It takes one tiny misstep, as small as a misplaced hand or an improper landing, to end a gymnast’s career. Forget the wear and tear that years of an intense, heavy-impact sport leave on a body. Even with all the skill in the world, a gymnast can make a single slip-up, and a season — or even a career — is all over. For this reason, the injury rate for gymnasts resembles that of contact sports, according to the American College of Emergency Physicians.

Ask a Yale gymnast, and she can say the same thing. Every season without fail, the team battles both chronic and new injuries.

“In gymnastics, the injury rate is 100 percent,” Camilla Opperman ’16 said.

The last few years, however, have seen Bulldogs bounce back from moderate to severe injuries.

On a team with 14 athletes, health is a vital component in the gymnastics season. Six athletes compete on every event, and although only five scores count in the final total, injuries quickly take their toll on the team scores.

“There’s such incredible talent on this team, and I wish I could see what we could accomplish if everyone is healthy and injury-free,” Opperman said. “If we were an injury-free team, we’d all be champions on our respective events.”

Opperman, for example, sat out her entire freshman year after a torn ulnar collateral ligament necessitated season-ending Tommy John surgery on her elbow. The injury occurred on the second day of practice, wiping out her season before it began.

A year after Opperman’s injury, teammate Kacie Traina ’17 also tore her UCL, eventually undergoing Tommy John surgery as well, after falling on the same skill. The accident marked Traina’s first major injury and first surgery.

The skill, called a Toe Hecht, is a release element on the uneven bars that requires a gymnast to swing from the low to high bar. The gymnast plants her toes on the low bar, swinging under the bar in a piked position, and then lets go to soar between the bars, catching the higher one. Both Opperman and Traina missed the high bar.

Traina said it was difficult to watch the team do well and know that she was unable to contribute. For Opperman, the same feelings applied.

“Coming in and on the second day, tearing my elbow, then getting a call a week later from the doctor saying I was out for a year, was really hard,” Opperman said. “I felt like I had let the team down, especially because I was close with this group of girls. So that sucked.”

Sloane Smith ’18 was one of three freshmen who came into Yale injured this year. After breaking an ankle earlier in the summer, her recovery slowed when she overcompensated and injured the knee on her opposite leg, she explained.

In the past few weeks, Smith began to work her way into the floor and vault lineups. She made her official debut on March 15 against Brown, contributing a 9.425 on vault and 9.625 on floor.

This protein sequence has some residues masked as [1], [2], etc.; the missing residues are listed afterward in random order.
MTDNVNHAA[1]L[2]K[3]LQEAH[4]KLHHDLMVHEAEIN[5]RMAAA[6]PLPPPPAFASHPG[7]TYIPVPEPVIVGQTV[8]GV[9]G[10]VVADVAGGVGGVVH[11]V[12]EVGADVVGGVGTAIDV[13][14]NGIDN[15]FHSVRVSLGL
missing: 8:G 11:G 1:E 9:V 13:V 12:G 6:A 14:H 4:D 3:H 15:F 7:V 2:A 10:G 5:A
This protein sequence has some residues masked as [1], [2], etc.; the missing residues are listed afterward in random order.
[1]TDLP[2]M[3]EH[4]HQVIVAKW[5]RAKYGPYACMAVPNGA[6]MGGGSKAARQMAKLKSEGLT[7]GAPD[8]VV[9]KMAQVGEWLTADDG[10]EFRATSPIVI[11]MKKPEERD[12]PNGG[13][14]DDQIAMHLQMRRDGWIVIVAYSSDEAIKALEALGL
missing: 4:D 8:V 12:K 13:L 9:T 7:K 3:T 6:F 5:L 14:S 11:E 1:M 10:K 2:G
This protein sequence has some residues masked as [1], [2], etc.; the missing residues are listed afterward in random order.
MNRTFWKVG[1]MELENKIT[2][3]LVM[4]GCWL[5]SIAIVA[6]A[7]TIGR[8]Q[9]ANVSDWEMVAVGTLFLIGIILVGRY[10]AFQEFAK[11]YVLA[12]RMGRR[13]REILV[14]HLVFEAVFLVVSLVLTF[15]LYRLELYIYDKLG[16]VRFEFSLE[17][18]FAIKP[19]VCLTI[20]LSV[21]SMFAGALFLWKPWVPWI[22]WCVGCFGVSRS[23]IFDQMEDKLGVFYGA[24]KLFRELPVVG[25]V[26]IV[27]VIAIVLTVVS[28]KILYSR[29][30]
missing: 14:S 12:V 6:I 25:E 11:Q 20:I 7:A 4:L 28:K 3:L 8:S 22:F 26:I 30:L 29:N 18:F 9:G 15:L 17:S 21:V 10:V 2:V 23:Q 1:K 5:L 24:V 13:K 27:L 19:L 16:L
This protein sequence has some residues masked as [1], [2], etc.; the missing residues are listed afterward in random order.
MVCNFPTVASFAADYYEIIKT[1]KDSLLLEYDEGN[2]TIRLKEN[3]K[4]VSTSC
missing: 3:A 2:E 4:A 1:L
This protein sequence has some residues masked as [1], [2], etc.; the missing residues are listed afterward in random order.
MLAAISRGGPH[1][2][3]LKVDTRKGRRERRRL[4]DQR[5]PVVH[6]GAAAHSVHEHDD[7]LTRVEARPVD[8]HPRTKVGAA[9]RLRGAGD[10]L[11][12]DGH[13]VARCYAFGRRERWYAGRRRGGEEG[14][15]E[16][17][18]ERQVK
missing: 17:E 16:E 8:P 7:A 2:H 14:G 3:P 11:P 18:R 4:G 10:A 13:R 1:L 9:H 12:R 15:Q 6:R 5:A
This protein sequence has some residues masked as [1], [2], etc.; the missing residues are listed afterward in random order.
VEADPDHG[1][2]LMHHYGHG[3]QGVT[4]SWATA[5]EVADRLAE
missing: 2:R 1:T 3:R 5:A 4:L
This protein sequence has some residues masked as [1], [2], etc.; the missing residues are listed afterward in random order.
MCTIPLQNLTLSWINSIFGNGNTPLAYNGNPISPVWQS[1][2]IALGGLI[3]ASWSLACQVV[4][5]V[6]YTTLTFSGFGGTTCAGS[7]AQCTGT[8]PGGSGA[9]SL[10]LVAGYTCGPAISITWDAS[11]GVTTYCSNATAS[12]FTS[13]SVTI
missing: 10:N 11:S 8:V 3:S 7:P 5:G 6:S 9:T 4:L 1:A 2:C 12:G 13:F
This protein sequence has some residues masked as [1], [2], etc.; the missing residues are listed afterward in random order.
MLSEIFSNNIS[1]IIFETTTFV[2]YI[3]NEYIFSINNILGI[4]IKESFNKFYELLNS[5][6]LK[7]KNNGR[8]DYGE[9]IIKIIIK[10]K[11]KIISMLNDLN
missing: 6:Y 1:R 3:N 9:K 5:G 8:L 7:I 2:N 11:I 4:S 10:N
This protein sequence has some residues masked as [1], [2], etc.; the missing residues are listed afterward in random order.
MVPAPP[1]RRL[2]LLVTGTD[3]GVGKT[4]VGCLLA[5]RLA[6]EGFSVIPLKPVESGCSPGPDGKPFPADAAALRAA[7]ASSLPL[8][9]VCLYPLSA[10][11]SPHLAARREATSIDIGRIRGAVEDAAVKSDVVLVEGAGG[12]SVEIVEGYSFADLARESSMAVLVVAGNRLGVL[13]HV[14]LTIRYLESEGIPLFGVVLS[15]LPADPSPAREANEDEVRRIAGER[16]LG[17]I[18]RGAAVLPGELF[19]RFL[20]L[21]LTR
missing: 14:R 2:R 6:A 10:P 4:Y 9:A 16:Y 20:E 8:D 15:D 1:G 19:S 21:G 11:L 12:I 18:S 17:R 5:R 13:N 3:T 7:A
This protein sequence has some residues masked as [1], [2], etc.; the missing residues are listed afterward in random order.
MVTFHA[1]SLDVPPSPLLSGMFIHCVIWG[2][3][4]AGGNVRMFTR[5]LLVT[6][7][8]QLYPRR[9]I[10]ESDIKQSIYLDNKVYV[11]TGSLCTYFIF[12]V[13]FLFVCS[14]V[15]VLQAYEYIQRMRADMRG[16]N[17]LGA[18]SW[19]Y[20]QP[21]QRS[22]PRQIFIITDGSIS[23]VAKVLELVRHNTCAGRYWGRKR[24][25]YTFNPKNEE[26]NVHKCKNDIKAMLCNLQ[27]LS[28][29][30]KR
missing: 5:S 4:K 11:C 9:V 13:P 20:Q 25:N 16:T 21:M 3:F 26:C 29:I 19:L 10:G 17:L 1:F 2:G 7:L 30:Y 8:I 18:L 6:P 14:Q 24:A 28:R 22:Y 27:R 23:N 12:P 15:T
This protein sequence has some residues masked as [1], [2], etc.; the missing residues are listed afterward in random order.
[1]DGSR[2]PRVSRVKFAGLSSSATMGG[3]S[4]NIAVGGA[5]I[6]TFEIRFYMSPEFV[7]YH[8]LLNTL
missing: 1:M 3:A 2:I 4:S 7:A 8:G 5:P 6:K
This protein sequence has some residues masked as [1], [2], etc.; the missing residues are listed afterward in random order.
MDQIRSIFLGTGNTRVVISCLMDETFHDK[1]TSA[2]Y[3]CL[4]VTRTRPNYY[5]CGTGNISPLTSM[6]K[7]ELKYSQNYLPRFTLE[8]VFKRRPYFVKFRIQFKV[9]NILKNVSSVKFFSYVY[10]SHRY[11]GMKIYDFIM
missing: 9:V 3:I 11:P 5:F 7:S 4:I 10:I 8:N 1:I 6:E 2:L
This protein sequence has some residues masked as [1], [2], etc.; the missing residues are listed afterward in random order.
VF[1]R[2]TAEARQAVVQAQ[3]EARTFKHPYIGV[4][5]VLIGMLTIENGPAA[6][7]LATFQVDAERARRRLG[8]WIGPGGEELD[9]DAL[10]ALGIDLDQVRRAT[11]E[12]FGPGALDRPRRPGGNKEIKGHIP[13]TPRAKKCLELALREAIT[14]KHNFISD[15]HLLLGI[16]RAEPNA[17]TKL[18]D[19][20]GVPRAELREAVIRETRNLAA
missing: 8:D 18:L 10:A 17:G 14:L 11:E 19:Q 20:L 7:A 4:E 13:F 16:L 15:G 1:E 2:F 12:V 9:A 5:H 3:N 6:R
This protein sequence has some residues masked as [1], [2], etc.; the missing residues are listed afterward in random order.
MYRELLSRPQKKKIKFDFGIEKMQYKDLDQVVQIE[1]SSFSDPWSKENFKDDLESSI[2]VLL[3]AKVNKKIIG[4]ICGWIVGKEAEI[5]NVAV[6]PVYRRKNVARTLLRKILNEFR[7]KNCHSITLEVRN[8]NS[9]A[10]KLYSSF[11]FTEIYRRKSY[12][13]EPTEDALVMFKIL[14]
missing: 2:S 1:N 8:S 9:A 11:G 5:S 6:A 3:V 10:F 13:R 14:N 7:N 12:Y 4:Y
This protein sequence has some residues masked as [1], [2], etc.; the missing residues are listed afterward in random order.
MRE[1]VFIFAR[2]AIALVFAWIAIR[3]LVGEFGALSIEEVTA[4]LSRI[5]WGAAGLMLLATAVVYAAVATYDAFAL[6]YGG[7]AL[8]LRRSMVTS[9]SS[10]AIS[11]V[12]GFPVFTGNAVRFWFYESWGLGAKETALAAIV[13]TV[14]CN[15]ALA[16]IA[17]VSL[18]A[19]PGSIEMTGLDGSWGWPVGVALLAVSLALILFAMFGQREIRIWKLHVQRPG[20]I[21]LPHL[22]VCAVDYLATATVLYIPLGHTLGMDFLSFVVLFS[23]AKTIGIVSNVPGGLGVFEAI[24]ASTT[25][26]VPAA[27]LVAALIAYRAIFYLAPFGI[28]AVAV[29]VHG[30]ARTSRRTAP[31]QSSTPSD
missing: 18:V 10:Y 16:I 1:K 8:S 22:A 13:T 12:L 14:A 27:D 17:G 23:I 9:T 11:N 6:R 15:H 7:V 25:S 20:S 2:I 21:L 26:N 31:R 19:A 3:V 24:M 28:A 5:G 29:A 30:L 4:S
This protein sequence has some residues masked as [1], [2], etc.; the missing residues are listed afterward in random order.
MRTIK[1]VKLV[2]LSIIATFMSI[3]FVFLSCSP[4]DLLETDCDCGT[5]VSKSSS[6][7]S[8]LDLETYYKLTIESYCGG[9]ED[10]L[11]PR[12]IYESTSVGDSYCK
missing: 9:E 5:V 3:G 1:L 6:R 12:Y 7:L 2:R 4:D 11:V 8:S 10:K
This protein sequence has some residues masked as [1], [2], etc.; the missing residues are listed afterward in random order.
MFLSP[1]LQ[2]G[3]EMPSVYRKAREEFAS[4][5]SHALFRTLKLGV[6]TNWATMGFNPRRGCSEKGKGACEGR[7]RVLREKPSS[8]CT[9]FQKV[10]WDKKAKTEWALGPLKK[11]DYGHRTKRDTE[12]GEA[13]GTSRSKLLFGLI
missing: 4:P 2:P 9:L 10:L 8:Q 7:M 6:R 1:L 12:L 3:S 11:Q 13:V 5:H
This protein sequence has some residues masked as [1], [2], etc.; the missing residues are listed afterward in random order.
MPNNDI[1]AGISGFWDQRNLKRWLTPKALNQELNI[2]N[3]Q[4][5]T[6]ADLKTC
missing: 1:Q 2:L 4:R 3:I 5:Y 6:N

“In the beginning it was really frustrating. Watching the rest of the team do so well just made me want to be part of it,” Smith said. “In the last few weeks, I’ve been working harder and doing extra numbers in order to make [the] lineup. It’s mostly of my own volition, because it’s just a way to get up to speed.”

This, according to the gymnasts, is common, since even athletes who are unable to compete attend practice. The coaches, Barbara Tonry and Jason Vonk, are very responsive to the gymnasts’ needs and are prepared to adjust training regimens according to those needs, Traina said.

Injured gymnasts go to the gym and run through predetermined conditioning exercises and practice on apparatuses if they can. Gymnasts with impact-related injuries will avoid “punching” events, or events that require heavy landings, like floor or vault. Those recuperating from arm, elbow or shoulder injuries will stick mostly to beam.

Opperman, while recovering, said she trained floor but used either one or no arms. But as creative as these protective techniques are, there is no way to accurately simulate full participation in practice.

“It’s really hard to stay motivated, especially when you’re injured for a long time,” Traina said. “You get bored, you get anxious, you want to do something. So that was rough. This fall was kind of hard.”

Although the team is close-knit, Traina has the advantage of competing alongside her sister, Morgan Traina ’15, this year’s captain.

In high school, the sisters were not on the same team, Kacie Traina explained, because they were at different levels. Additionally, club gymnastics is less team-oriented than college gymnastics.

“Morgan’s always there for me,” Traina said. “All of last year, I was hurt and I got to be her cheerleader. Now this year, she’s definitely been my cheerleader. She comes up before every routine I’ve done and makes sure I’m calm. It’s been incredible having her in the gym.”

While recovering from last year’s elbow injury and this year’s stress fractures in her shin and torn ligaments in her thumb, Traina began working on her beam and bar routines. She made her career debut in Yale’s senior day meet on Feb. 7, exhibitioning beam in front of both her sister and their parents.

Although she usually gets nervous before competing, Traina said, she was not as affected by nerves because she was so excited to finally compete for her team.

Traina built on her exhibition and gradually worked her way into the official lineup. In her third official performance, which took place in the ECAC Championships, she scored a 9.750 on beam, the Bulldogs’ third-highest score on the apparatus.

“I’m slowly getting to be the gymnast I was before the injury,” Traina said. “The team has supported me so much through all of it. It’s the little things, like telling me ‘good job’ after a routine in practice, and it’s constant. It really helped keep me motivated. We build off of each other in that way.”